#9 PghJim, Oct 20, 2012
    Last edited: Oct 20, 2012
  10. digilo

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    When I read people saying that .45 only makes a .17" bigger hole than 9mm after expansion, I have to wonder what bullet weight has to do with all this.... it requires more of a counteracting force to expand 230 gr of lead than 125, this has to be accounted for somewhere in the wounding data.
     
  11. uz2bUSMC

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    There are other factors to consider besides the weight of the bullet. Diameter, frontal area and bullet construction are a few of these considerations. A 230 gr bullet in .45 caliber will have more frontal area than a 125 gr .357 upon contact with the counteracting force, as you put it. Thus, there is more of the media in contact with the bullet before expansion which is retarding it's movement. Also, as velocity doubles, retarding forces quadruple increasing the retarding force's ability to open the bullet. Some bullets are simply made weaker, regardless of weight, to open more easily or at lower velocities.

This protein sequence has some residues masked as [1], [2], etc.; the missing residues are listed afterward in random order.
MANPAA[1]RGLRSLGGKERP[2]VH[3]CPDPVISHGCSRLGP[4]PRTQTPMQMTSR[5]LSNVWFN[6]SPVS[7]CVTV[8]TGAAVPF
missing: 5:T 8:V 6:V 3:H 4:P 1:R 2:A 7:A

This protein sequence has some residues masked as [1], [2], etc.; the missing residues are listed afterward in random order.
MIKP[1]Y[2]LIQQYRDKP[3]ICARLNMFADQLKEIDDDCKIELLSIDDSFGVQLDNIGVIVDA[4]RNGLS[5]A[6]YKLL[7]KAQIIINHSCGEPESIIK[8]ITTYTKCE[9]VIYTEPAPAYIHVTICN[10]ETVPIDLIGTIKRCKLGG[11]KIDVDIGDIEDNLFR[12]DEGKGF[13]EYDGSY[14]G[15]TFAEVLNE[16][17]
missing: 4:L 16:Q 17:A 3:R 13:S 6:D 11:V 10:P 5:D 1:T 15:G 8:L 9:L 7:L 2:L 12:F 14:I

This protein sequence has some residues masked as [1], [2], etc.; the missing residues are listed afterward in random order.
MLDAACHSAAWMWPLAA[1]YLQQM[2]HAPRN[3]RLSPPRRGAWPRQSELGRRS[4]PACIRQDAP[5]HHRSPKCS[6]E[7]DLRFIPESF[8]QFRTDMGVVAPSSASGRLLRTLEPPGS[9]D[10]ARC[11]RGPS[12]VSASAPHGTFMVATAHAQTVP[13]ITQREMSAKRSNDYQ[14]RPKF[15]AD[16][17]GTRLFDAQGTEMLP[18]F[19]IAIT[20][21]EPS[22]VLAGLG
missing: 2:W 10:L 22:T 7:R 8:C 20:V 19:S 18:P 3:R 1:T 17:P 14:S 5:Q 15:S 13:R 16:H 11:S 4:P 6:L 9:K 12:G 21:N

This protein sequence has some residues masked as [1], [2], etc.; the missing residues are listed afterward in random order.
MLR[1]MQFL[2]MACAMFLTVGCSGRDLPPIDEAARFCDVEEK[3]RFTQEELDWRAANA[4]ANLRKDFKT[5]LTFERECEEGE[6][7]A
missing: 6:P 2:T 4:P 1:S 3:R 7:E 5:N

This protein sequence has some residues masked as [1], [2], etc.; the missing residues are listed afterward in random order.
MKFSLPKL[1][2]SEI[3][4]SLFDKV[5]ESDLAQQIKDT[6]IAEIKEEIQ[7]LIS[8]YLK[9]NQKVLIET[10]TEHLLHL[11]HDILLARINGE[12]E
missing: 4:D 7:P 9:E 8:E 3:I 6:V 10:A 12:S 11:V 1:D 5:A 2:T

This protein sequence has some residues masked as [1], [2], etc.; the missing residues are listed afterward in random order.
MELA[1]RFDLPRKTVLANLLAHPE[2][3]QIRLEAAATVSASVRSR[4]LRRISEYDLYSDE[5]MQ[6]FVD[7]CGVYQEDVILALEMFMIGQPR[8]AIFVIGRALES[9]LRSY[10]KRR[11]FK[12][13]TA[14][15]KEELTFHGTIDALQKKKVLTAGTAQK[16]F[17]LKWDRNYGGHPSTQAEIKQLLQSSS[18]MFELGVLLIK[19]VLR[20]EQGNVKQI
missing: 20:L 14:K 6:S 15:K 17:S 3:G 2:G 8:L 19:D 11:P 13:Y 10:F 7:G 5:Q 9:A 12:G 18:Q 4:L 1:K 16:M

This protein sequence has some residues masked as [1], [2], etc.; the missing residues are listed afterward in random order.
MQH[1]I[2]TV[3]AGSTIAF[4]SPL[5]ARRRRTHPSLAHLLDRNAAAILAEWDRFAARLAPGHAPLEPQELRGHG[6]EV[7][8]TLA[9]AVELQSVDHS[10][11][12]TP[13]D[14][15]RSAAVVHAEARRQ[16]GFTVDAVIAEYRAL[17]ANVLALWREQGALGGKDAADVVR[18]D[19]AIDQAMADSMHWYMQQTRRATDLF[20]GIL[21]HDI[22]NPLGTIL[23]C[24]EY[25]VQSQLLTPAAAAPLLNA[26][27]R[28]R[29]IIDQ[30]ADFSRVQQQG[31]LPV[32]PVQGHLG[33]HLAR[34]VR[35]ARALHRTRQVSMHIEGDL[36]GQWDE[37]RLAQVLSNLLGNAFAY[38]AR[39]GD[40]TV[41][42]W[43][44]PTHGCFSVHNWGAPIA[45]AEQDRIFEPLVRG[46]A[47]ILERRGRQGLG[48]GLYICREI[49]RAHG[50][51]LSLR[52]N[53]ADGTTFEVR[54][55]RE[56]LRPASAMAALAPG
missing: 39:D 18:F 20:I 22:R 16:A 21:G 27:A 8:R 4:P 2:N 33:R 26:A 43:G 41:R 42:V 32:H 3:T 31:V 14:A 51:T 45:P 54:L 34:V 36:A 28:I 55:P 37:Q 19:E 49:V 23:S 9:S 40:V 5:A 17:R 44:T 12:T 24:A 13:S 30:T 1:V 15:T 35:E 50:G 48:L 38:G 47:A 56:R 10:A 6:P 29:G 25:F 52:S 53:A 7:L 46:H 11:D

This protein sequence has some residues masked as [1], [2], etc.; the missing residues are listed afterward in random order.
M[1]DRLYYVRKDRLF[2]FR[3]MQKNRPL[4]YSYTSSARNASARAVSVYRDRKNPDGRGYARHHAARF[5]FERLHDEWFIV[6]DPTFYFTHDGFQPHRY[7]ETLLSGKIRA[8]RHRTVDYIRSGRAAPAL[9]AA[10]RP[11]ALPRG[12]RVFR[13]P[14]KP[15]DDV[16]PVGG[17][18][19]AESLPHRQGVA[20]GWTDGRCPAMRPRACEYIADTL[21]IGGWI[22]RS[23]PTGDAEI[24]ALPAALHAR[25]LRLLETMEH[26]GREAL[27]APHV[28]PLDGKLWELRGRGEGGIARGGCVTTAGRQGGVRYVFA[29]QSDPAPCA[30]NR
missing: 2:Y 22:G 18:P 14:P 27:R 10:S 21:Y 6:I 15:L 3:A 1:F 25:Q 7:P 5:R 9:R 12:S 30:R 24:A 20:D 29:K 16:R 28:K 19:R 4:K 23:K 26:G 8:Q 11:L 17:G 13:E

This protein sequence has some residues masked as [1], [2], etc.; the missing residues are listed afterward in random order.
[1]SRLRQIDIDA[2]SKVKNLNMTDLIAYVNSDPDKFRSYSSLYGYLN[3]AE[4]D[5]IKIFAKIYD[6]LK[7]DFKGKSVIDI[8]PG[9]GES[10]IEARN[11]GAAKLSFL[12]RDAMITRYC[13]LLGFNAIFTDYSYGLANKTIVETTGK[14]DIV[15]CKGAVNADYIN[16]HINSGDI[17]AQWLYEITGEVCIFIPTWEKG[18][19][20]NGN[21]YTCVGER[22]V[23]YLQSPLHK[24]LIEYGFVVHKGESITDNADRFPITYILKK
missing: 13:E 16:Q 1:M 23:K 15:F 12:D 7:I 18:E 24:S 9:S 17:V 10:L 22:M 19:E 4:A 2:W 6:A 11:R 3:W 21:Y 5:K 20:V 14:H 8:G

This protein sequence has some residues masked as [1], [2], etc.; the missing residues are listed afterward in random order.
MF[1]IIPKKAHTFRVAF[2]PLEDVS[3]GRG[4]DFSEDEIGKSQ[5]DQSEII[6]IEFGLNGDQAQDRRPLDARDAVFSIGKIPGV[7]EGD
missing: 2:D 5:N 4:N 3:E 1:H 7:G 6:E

12. uz2bUSMC

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    Probably when it expands rapidly in conjuction with very shallow penetration.
     
  13. RYT 2BER

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    Well than my 155 gr 10mm should ok :)
     
  14. Darkangel1846

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    Hydrostatic shock from a handgun......really? What nonsense!
     
  15. M 7

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    I agree. What a bunch of hokum. :animlol:

    I thought that such misconceptions (significant/meaningful hydrodynamic effect at handgun velocities- less than 1600fps) had gone the way of terms like "stopping power", "knockdown", and "energy dump".

    S'pose not. :dunno:
     
  16. SCmasterblaster

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    I'll be getting a .40 S&W soon.
     
  17. fastbolt

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    An article providing a trip down memory lane, highlighting & combining some of the commonly promoted opinions I remember hearing starting back in the early 70's. :whistling:

    FWIW, training to function while experiencing the physiological reactions occurring during the hormonal fear response, and having deeply ingrained proper skills available so someone can continue to effectively function under those conditions, without having to stop and try to think about it, is something that has been receiving attention in recent years.